Food Review: Vinoteca By Sula

April 23, 2012 8:14 am by

We were somewhat disappointed by Sula’s uninspired choice of decor for their new wine bar, Vinoteca in Worli. As frequent visitors to their elegant Nashik vineyard and adjacent resort Beyond, we were expecting Vinoteca to be a tastefully designed lounge rather than a posher version of Chateau Indage’s Ivy Bar & Bistro. Vinoteca, as we earlier reported, has walls painted in a deeper shade of burgundy than at Ivy, and seating upholstered in grey and maroon velvet as opposed to plain wooden chairs. The centerpiece is the bar, over which they’ve suspended an eye-catching light installation made with wine bottles. The boring decor is pretty much all the fault we could find with Vinoteca, where the staff is polite and knowledgeable, the food is light and flavour packed, and the relaxed atmosphere is conducive to drawn-out drinking sessions.

The wine menu lists Sula’s entire range as well as labels from Spain, France and Italy, most of which are sold by the glass and by the bottle. The accessible pricing is sure to lure wine faithfuls. The maximum you’ll have to pay for a glass of Sula is Rs300 for their Brut Rose, the most expensive imported wine, the Italian Ruffino Chianti, will set you back Rs460 for a glass. The only cocktail listed on the menu is their house special sangria, a fruity antidote to Mumbai’s unbearable summer days. Silvia Grimaldo, the Spanish chef who runs the Vinoteca kitchen, puts a twist on the sangria by using sparkling wine in this zingy cocktail served by the pitcher (Rs1,200).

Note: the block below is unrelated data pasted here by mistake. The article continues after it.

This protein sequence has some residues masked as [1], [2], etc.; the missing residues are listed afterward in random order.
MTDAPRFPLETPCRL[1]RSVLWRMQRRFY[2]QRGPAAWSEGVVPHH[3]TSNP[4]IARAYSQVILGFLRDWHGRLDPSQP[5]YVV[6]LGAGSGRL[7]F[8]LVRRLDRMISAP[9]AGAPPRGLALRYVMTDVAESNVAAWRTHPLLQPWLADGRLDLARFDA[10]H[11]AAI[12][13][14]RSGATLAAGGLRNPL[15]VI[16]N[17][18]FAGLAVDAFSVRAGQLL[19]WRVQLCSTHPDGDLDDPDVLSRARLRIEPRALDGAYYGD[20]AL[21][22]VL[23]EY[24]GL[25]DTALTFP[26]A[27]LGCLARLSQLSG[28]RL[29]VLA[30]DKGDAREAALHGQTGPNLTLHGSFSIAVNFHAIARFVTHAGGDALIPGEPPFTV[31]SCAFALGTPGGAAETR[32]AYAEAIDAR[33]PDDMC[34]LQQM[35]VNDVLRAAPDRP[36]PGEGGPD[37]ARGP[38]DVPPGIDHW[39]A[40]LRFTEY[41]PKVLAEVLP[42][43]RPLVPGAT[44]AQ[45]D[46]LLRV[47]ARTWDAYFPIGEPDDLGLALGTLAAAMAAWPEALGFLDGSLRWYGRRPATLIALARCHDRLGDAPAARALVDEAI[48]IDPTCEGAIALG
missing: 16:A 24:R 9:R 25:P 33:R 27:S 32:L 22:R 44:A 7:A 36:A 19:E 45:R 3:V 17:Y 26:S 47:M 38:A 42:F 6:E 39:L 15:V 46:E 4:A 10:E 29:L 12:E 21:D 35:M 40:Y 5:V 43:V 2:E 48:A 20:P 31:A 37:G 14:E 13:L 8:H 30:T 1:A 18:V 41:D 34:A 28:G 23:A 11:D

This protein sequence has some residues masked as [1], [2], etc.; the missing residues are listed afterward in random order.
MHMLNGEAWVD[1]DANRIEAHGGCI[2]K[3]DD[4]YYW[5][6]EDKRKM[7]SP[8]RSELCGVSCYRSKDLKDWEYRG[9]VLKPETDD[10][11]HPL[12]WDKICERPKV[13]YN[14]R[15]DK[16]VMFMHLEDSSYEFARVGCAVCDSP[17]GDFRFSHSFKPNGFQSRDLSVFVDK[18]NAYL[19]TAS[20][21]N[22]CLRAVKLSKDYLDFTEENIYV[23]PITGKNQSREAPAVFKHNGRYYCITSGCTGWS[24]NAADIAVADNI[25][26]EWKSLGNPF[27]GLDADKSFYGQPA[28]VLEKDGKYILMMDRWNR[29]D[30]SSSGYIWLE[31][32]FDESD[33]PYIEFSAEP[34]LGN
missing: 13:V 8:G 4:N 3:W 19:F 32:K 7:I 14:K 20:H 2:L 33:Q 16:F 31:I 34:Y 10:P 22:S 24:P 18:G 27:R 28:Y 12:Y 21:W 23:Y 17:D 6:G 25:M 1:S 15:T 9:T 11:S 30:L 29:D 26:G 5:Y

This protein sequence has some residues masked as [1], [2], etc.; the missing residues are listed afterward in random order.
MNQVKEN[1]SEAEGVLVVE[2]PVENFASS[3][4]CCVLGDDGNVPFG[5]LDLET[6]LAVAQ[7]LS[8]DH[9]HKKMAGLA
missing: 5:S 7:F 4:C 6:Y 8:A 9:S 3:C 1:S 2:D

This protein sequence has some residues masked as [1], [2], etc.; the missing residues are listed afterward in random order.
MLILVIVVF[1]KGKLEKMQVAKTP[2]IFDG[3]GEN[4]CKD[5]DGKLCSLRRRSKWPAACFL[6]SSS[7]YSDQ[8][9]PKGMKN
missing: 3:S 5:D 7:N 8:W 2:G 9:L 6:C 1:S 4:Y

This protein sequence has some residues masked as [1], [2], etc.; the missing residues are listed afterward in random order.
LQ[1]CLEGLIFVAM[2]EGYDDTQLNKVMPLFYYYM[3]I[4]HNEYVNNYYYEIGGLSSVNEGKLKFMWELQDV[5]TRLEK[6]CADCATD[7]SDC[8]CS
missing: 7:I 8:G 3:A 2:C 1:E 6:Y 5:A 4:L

Because wine is the focus at Vinoteca, the food menu features only small plates of tapas and pinchos (skewered appetisers). Grimaldo, who says she didn’t get too many opportunities to serve vegetarian food in Ibiza where she worked as a chef, does a fine job of the vegetarian tapas. We tried the quinoa salad and the salteado de setas y esparragos (sautéed mushrooms, asparagus, walnuts and cherry tomatoes tossed with feta). Diced fig and crumbly feta provided sweet and salty flavour to the quinoa, which is garnished with parsley and strands of rocket. The latter was also a salad, albeit a warm one, with a light olive oil dressing that did not overwhelm the flavours of the firm asparagus spears, crunchy walnut and tender mushrooms.

It’s a shame that the pinchos menu changes daily because the juicy mini lamb burgers that we ordered were outstanding and deserve a permanent place on the Vinoteca menu. The burger comprised a lightly spiced minced lamb patty, a slice of cheddar, briny gherkin, a healthy smattering of alfalfa, and a light smear of mayonnaise. The chicken crepe, also on the pinchos menu, was an entirely forgetabble dish made up of bland chicken wrapped in a pancake that was uttapa-like in consistency. With the berenjena rellena, a hearty dish of minced lamb cooked with herbs and tomato sauce and spooned onto a thin sliver of lightly roasted eggplant, Grimaldo showed that she works best, perhaps, with lamb.

The lemon pie had an unappetising, soggy crust and was too tart for our liking. Her champagne and wine infused dark and white chocolate truffles provided a more fitting closure to the evening of drinking, as did her adequately sweet Zinfandel laced sorbet (an off-the-menu dessert that you should ask for). The opening of Vinoteca may not bode well for the neighbouring Ivy Bar, where the food menu isn’t particularly enticing. But for Worli residents who bemoan the scarcity of dining options in their neighbourhood, the launch of Vinoteca calls for a toast.

A meal for two with alcohol costs approximately Rs2,400. This review was conducted anonymously.